"Welcome, Bienvenue, Bienvenido, Vietnam" read a giant blue banner across the across the WTO's Geneva headquarters.
Entry for Vietnam -- whose economy has grown by an average of more than 7 percent for the last decade -- comes as good news for the commerce body, which is embarking on an uncertain year while global free trade talks remain suspended and countries appear unlikely to agree on a deal.
Vietnam's entry, the terms of which were decided in November after 11 years of negotiations, opens the door to increased trade and investment in the country. It also will mean increased access to foreign markets for Vietnam's industries and a neutral arbiter to hear disputes that arise with the country's bigger, more powerful trading partners.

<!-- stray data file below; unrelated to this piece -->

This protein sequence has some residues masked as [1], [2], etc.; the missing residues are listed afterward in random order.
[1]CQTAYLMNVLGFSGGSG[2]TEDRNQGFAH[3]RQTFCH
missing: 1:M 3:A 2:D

With a population of 84 million people, Vietnam had been the second most populous country behind Russia still outside the WTO. Russia has been seeking membership for over a decade and is probably still at least a year away.
Over the last two decades, Vietnam has gradually implemented free-market reforms, winning praise from foreign investors whose interest in the country has been growing. But the government continues to exercise direction over many large, state-owned companies.
Foreign direct investment in Vietnam reached a record $10 billion last year.